Category: soup

Bread and Butter Pickles Chez Edouard

Bread and Butter Pickles Chez Edouard

So what does this photo have to do with tonight’s menu? Nothing really. But yesterday I made these jars of bread and butter pickles and this morning I felt inclined to take a photo. Next fall and winter, I’ll be enjoying these as well as the dill pickles that I have been preserving along the course of the summer thus far. I’m anxious to make relish next weekend.

But on to tonight’s menu. On a hot summer day, a soup is probably the last thing most folks would think of cooking for dinner, but the abundance of fresh produce makes this a particularly wonderful time to combine the vegetables on hand with some fresh water, simmer until the flavors marry, and serve with a cornmeal muffin and a side salad. Simple, direct, and of the moment.

Summer vegetable soup of tomatoes, squash, onions, garlic, corn, new potatoes, and green beans garnished with finely diced banana peppers
Cornbread muffins
Garden salad with creamy dill dressing

A perfect peach


A Recipe for Sunday

Cream of Asparagus and Wild Rice Soup

Boil ½ cup of wild rice with 1 ½ cups water until the rice is tender and the water is absorbed.

Meanwhile, break off the tough bottoms of ½ pound of young asparagus spears. (If you gently bend the spears, they will naturally break at the point where the toughness begins.) Discard the tough bottoms, then cut off the tips of the spears and reserve. Chop the remainder of the stalks into small rounds.

Next, finely dice 1 small shallot, 1 small carrot, ½ stalk of celery, and 1 small potato.

Melt 3 tablespoons butter in a large soup pot, and sauté the shallot, carrot, celery, asparagus rounds, and potato for about 5-6 minutes over medium-low heat. Add 1 ½ cups water and ½ teaspoon salt and bring to a boil. Reduce the heat and simmer until the vegetables are tender. Transfer this mixture to a blender or food processor and puree until smooth. (If you use a blender, take care to vent the top.)

Return the pureed vegetable mixture to the soup pot and add the wild rice, along with 1 cup heavy cream and ½ cup water or vegetable stock. Bring to a simmer and then add the asparagus tips. Cook for a few minutes over medium low heat just until the asparagus tips are crisp-tender.

Watch the progress of the soup carefully. You may need to add additional water or stock. When the mixture meets with your preference of consistency (either thick or thin), add 1 tablespoon dry sherry or brandy for extra flavor (optional, but highly recommended.) Adjust with salt and pepper as needed before serving. Makes 2-4 servings depending on appetite and accompaniments.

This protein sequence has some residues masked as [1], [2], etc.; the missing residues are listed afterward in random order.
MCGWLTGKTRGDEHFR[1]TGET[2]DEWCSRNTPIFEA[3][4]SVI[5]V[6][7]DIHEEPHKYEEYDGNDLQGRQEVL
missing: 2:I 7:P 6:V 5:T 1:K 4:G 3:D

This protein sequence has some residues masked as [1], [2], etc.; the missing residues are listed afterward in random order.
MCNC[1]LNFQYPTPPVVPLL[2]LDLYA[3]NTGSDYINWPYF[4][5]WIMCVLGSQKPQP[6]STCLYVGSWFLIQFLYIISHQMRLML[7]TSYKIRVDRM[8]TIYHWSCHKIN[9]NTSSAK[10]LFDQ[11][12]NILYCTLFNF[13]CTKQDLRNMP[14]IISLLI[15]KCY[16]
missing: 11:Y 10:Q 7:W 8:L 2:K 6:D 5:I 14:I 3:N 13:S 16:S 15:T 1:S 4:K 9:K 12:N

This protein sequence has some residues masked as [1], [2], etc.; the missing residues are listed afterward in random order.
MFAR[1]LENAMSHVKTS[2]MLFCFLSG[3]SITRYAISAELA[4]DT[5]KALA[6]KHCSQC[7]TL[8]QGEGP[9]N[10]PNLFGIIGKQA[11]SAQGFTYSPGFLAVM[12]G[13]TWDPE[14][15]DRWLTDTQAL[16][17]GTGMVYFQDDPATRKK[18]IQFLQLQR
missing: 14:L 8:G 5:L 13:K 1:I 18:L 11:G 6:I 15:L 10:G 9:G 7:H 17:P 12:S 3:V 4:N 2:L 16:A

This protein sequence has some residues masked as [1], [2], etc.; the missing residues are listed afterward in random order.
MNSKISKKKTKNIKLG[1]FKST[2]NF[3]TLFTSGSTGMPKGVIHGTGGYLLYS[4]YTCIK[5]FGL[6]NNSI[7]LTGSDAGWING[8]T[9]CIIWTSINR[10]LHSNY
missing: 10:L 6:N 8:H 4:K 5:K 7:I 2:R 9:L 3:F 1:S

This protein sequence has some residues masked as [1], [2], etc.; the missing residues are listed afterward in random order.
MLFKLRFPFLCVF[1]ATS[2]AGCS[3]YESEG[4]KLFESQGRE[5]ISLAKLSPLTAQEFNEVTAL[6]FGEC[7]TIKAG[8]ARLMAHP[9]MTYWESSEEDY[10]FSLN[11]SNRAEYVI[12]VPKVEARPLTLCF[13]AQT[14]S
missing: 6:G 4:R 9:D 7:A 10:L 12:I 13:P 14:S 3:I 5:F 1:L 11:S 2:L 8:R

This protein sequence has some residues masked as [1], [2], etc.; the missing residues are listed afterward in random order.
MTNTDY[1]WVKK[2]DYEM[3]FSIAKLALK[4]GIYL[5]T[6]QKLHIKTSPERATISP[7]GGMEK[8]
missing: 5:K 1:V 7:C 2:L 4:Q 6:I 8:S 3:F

Copyright © 2013 by Eddie Kent Tallent

Here in the western burbs of D.C., it was yet another winter day that started with snow in the early morning hours, transitioned to a lull during which no precipitation occurred, and then ended with a dreary drizzle of rain with temps never climbing above 40 degrees F. So, I decided to make something I had not made in a while and don’t think I have posted before—Vegetarian Jambalaya Soup.

The ice cream is my creation, featuring a mix of vanilla ice cream custard and orange juice blended together before being chilled and then frozen in the ice cream maker.

Chez Edouard veggie jambalaya soup of aromatic vegetables, diced red and green bell peppers, tomatoes, black-eyed peas, vegetable broth, and rice, seasoned with paprika and a dash of hot sauce
Baby lettuce salad with my sister’s homemade pickled okra and my house-made
buttermilk ranch dressing
Cornbread muffins

House-made creamsicle ice cream with walnut cookies

Soup Night

O.K. I know that most folks reading this are going to say why on earth would he propose this menu to us? Tomato soup with a grilled cheese sandwich?

Here is why. The soup is homemade “from scratch”  and doesn’t remotely resemble anything that would be tossed out of a can into a pot with a cup of water added. A couple of years ago, I made my “homemade tomato soup” in a large quantity for an office gathering, and so many people asked for the recipe I knew it was a big hit. There wasn’t even a tablespoon of my soup left at the end of that luncheon.

 And the “grilled cheese sandwich” is also updated a bit—including pepperjack and cheddar cheeses as the filling along with a slice of crumbled, crispy bacon.

So, ubiquitous as it may seem, a dinner of tomato soup and a grilled cheese sandwhich can certainly be revisited, updated, and made more interesting as a casual weeknight meal.

Eddie’s house-made tomato soup
Pan-grilled sandwich of pepperjack and cheddar cheeses on  house-made cheese bread
Fresh lettuces with vinaigrette

Ice cream and cookies